Songkran 2016: Water-Splashing Curfews And, Ahem, No X-Ray Pants


Songkran 2016: Water-Splashing Curfews And, Ahem, No X-Ray Pants


From What’s On Sukhumvit:




Songkran Festival – or the traditional Thai New Year celebrations – is an annual highlight throughout Thailand, for local Thais, expats and even tourists, who like to piggy back onto the festivities.

As the nation is facing its worst water shortage in twenty years, Bangkok decided it will shorten Songkran celebrations from four to three days, as the festival will be held on April 12-14 across the city, according to deputy governor Amorn Kijchawengkul.

The most visible part of Songkran is undoubtedly the water festival, whereby the major streets of Thailand are covered in people, from young to old, splashing each other, pedestrians and cars with water from water guns, buckets and occasionally even hoses.

Songkran 2016 will be celebrated from April 13 to 17, but the severe drought that Thailand is currently facing has forced Bangkok officials to reduce the size of the water festival.

Bangkok: Curfews

The major Bangkok water fights are typically found on the Khao San Road and in Silom, but you can expect revellers joining in throughout Sukhumvit and the Pratunam areas too.

City Hall has put a curfew on water-splashing, limiting it from just April 12 to 14, and demanding that all water splashing cease after 9pm, reports The Bangkok Post.

A joint meeting held recently between the Bangkok Metropolitan Administration, local business owners, the Tourism and Sports Ministry and the Tourism Police Division, agreed the curfews, with business owners in Silom and the CentralWorld shopping centre agreeing not to provide water to revellers during the festivities.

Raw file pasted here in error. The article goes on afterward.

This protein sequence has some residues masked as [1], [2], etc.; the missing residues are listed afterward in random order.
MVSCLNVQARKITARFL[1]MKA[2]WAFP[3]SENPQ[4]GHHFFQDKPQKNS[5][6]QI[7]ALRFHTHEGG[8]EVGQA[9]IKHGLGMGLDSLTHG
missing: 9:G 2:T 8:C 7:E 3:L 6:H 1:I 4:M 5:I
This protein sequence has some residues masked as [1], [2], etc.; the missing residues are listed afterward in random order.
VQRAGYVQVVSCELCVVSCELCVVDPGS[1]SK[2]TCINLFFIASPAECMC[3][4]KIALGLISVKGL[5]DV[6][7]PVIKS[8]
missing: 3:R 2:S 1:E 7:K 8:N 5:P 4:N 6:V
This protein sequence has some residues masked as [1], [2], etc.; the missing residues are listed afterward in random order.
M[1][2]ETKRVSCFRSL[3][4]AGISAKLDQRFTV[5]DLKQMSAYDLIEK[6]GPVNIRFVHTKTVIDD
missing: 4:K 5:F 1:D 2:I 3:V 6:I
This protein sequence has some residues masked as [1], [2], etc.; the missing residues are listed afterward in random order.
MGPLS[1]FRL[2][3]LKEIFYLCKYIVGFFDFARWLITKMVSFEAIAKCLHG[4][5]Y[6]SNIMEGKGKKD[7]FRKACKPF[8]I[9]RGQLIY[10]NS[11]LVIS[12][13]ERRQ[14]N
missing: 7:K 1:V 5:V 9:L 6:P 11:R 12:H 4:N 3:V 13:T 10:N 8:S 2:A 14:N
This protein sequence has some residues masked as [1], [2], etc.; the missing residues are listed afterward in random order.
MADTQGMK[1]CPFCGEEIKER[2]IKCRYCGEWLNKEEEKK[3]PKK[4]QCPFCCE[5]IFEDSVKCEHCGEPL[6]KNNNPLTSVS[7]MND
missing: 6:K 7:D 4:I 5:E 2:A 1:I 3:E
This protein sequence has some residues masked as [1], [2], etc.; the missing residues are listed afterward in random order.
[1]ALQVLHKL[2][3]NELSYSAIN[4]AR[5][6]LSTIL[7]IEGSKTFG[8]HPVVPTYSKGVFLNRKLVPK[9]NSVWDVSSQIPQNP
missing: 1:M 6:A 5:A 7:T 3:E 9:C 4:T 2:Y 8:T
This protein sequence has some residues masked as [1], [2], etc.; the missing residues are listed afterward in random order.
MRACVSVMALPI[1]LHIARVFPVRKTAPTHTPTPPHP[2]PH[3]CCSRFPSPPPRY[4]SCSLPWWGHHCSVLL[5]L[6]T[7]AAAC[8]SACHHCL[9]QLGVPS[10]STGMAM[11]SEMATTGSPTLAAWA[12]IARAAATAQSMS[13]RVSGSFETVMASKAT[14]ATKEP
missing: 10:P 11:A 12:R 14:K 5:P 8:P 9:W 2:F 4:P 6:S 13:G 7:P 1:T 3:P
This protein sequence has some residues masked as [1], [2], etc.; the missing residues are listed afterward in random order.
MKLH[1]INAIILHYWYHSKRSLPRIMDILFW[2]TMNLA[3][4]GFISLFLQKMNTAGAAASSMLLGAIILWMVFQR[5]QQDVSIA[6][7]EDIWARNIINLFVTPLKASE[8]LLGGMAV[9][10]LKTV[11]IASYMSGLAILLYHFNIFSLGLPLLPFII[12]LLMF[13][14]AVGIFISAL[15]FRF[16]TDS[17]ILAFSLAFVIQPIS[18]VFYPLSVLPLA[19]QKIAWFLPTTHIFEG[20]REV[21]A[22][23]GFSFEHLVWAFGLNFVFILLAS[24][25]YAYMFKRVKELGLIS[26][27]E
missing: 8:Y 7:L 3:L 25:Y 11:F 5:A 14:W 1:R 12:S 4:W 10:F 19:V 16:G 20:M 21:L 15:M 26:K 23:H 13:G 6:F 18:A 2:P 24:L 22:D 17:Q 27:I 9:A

On Khao San Road, a campaign will be launched in order to better educate tourists on the need to not waste water.

Water consumption typically triples during the Songkran festivities so it’s imperative that restraint is practiced during the drought.

Chiang Mai: No X-Ray Pants Or ‘Sexy Muscles’

Up north, Chiang Mai officials are more concerned with putting a stop to the apparent sexualisation of Songkran and to help protect the image of Lanna culture instead.

According to Coconutssee-through X-ray pants (…) have been banned from Songkran, along with any other clothing that could be construed as suggestive when soaked through.



Via Coconuts. This isn’t the sexy lingerie we were expecting, truth be told.


From Coconuts Bangkok:


In a move to make Songkran a little less sexual, Chiang Mai officials have announced a ban on sexy, see-through “X-ray pants” at the famous water festival.

To protect the image of Lanna culture, any clothing which can appear “suggestive” when soaked with water has been banned from Chiang Mai Songkran celebrations.

This includes the “X-ray pants”, which were expected to be a huge trend during Songkran this year.

“What concerns me is online shops have started selling these X-ray pants on social networks. If people wear these pants alone without underwear, it will be considered public obscenity,” Chiang Mai governor Pawin Chamniprasart said.

Any daring exhibitionist sporting these sexy pants will face prosecution, Pawin added. He has also urged merchants not to sell the pants.

Aside from the suggestive clothing, officials said they would also ban “sexy dance moves” and “sexy muscles.”

Hmm. We’d like to see them enforce that one.

“There were about 22 party stages around the city of Chiang Mai last year,” Pawin said.

“On some stages, there were people dancing sexually and men showing off their chests and biceps. It was such an inappropriate image.”

If any stage gets too sexual, the officials will immediately close it.

Chiang Mai visitors have been encouraged to wear traditional attire during Songkran.

Officials will ask tour agents, embassies, and hotels to publicize the new rules, Manager reported.


And, also from Coconuts Bangkok:




Bangkok Metropolitan Administration has announced the Songkran festival will only last three days this year in the hope of saving water amid the drought crisis.